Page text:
Women in their 20s and 30s should have a breast exam by a health professional during routine health exams, preferably at least every 3 years. They should also be aware of how their breasts normally look and feel, and should have any changes checked by their doctor. Most expert groups don’t recommend that women have mammograms or other imaging tests to look for breast cancer until at least age 40. But screening might be recommended earlier for some women who are at high risk because of a strong family history or other factors. (See Breast Cancer Early Detection for more details.)
Some types of cancer can be found during a physical exam at a routine doctor visit. The American Cancer Society recommends that men and women aged 20 and over be checked for cancers of the thyroid, testicles, ovaries, lymph nodes, mouth, throat, and skin during their routine doctor visits.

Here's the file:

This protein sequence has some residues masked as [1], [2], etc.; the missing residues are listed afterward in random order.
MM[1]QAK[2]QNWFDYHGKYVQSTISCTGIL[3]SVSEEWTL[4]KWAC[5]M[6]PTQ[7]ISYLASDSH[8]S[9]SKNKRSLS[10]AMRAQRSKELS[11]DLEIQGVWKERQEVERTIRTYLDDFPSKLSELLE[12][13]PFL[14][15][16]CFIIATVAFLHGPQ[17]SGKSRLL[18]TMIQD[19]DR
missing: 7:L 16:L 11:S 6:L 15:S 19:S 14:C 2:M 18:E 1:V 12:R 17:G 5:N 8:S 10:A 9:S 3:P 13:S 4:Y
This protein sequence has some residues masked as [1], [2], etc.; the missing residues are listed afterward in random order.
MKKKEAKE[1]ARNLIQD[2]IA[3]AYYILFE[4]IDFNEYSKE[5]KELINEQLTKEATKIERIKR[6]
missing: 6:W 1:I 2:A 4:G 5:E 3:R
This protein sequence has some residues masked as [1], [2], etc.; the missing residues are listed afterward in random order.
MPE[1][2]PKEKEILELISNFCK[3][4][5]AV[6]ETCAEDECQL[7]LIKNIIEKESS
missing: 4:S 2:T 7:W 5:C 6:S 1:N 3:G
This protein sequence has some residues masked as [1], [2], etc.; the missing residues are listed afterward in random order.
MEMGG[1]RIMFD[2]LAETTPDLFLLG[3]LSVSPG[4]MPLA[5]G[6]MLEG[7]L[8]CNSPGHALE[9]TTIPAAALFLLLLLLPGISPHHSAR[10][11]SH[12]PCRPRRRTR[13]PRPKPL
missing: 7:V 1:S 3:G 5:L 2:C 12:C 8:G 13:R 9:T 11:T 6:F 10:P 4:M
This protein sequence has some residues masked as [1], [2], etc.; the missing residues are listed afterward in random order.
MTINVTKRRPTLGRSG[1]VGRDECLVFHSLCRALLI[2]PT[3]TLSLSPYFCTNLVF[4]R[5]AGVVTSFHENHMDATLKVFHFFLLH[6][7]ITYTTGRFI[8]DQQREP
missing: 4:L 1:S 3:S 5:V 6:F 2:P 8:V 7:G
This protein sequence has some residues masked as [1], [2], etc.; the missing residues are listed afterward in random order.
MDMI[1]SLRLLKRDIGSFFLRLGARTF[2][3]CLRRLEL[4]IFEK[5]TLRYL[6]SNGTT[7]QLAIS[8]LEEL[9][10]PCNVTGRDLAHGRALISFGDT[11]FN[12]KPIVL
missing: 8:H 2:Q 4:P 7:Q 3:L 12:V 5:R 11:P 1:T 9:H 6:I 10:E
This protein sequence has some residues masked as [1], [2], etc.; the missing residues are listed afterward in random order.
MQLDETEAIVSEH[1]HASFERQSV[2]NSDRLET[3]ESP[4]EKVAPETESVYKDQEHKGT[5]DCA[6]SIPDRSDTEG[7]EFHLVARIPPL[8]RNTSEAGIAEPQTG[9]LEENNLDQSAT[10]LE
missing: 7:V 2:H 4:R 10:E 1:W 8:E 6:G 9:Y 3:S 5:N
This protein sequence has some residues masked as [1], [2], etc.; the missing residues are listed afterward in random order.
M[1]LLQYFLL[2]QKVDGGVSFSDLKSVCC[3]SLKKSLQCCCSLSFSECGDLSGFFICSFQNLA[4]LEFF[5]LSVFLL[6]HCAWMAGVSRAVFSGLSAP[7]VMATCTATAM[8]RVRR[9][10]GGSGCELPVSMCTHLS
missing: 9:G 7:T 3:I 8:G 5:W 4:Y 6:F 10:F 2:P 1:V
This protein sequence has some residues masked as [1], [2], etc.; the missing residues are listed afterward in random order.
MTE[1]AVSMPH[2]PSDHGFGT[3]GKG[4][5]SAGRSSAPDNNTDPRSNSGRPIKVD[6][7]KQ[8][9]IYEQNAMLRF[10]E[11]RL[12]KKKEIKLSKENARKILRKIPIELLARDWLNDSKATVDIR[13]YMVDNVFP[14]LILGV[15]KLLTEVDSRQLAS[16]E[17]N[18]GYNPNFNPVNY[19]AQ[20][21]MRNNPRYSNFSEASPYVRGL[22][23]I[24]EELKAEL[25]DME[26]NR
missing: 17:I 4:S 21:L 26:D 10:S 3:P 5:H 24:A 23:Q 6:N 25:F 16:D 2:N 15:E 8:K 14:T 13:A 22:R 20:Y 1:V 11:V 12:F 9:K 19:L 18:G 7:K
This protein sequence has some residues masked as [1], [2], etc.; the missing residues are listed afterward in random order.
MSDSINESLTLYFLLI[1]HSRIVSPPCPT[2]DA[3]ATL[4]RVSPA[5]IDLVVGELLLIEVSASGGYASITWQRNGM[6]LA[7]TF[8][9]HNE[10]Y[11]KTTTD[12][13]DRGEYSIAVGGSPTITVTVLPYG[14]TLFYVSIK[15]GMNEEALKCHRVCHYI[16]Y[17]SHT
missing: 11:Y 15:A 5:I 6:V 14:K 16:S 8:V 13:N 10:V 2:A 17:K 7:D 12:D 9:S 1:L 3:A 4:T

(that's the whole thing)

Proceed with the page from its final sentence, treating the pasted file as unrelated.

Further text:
Some people might also want to do regular (often monthly) self-exams to look for early signs of cancer. For example, women might want to do regular breast self-exams, men might want to do regular testicular self-exams, and both men and women might want to check their skin on a regular basis. While the American Cancer Society does not have formal recommendations on these self-exams, one advantage of doing them is that they can help you become more familiar with your body and more likely to notice any changes. Whether or not you choose to do self-exams, you should report any changes you notice to a health professional right away so that they can be checked.
Some people have a higher risk of certain types of cancer because of a strong family history or because of specific gene changes they inherit from a parent. These might put a person at higher risk for cancers such as melanoma of the skin, or breast, colorectal, thyroid, or other cancers. These people may need careful, regular exams or tests starting at an early age to look for signs of cancer. Talk to your doctor if you’re not sure about your risk or what tests might be right for you.
Possible signs and symptoms of cancer in young adults